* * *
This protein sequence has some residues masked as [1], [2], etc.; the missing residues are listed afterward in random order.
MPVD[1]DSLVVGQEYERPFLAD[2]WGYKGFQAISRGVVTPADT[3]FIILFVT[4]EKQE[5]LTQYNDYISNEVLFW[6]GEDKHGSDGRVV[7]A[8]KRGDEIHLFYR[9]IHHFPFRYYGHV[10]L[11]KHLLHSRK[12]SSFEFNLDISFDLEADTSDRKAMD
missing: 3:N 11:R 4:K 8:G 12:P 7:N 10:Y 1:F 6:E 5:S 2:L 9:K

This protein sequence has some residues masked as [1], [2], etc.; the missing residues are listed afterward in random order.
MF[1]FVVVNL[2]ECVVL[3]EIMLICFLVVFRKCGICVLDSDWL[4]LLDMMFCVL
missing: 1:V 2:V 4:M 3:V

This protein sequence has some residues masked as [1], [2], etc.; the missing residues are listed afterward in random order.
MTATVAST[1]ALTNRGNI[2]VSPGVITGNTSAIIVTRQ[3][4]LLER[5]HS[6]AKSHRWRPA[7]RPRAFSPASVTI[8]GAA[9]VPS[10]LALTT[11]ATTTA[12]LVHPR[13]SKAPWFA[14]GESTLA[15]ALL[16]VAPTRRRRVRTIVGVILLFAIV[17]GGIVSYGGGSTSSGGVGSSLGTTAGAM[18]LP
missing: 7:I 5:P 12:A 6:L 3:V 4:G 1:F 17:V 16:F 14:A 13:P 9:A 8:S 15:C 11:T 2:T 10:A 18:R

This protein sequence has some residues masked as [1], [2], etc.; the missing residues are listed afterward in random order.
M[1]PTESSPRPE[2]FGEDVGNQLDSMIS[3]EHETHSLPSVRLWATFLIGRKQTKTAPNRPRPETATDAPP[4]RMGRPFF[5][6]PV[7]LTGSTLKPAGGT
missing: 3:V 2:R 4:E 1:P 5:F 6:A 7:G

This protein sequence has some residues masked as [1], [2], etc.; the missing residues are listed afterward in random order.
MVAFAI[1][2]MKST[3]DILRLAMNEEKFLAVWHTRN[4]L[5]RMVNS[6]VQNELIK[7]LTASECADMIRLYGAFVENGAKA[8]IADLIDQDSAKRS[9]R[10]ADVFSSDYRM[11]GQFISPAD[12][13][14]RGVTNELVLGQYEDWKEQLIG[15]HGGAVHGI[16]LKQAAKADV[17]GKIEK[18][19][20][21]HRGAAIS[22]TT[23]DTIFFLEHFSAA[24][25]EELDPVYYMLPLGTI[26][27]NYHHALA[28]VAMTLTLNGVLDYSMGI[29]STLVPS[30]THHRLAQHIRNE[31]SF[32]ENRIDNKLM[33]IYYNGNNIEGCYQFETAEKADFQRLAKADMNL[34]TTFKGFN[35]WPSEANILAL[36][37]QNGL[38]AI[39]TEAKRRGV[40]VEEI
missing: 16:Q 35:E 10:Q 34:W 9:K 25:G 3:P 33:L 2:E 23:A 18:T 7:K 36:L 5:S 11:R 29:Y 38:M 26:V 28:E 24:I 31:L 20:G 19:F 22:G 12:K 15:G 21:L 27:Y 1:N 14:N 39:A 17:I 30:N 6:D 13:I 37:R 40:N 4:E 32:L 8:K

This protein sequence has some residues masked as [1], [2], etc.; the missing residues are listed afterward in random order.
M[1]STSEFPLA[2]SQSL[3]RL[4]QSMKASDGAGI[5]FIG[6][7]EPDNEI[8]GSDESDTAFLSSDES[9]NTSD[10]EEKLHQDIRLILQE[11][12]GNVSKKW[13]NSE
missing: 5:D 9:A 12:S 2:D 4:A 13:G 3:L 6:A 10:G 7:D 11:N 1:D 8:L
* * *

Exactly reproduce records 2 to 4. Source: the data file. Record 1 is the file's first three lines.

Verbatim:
This protein sequence has some residues masked as [1], [2], etc.; the missing residues are listed afterward in random order.
MF[1]FVVVNL[2]ECVVL[3]EIMLICFLVVFRKCGICVLDSDWL[4]LLDMMFCVL
missing: 1:V 2:V 4:M 3:V

This protein sequence has some residues masked as [1], [2], etc.; the missing residues are listed afterward in random order.
MTATVAST[1]ALTNRGNI[2]VSPGVITGNTSAIIVTRQ[3][4]LLER[5]HS[6]AKSHRWRPA[7]RPRAFSPASVTI[8]GAA[9]VPS[10]LALTT[11]ATTTA[12]LVHPR[13]SKAPWFA[14]GESTLA[15]ALL[16]VAPTRRRRVRTIVGVILLFAIV[17]GGIVSYGGGSTSSGGVGSSLGTTAGAM[18]LP
missing: 7:I 5:P 12:A 6:L 3:V 4:G 1:F 17:V 16:F 14:A 13:P 9:A 8:S 15:C 11:T 2:T 10:A 18:R

This protein sequence has some residues masked as [1], [2], etc.; the missing residues are listed afterward in random order.
M[1]PTESSPRPE[2]FGEDVGNQLDSMIS[3]EHETHSLPSVRLWATFLIGRKQTKTAPNRPRPETATDAPP[4]RMGRPFF[5][6]PV[7]LTGSTLKPAGGT
missing: 3:V 2:R 4:E 1:P 5:F 6:A 7:G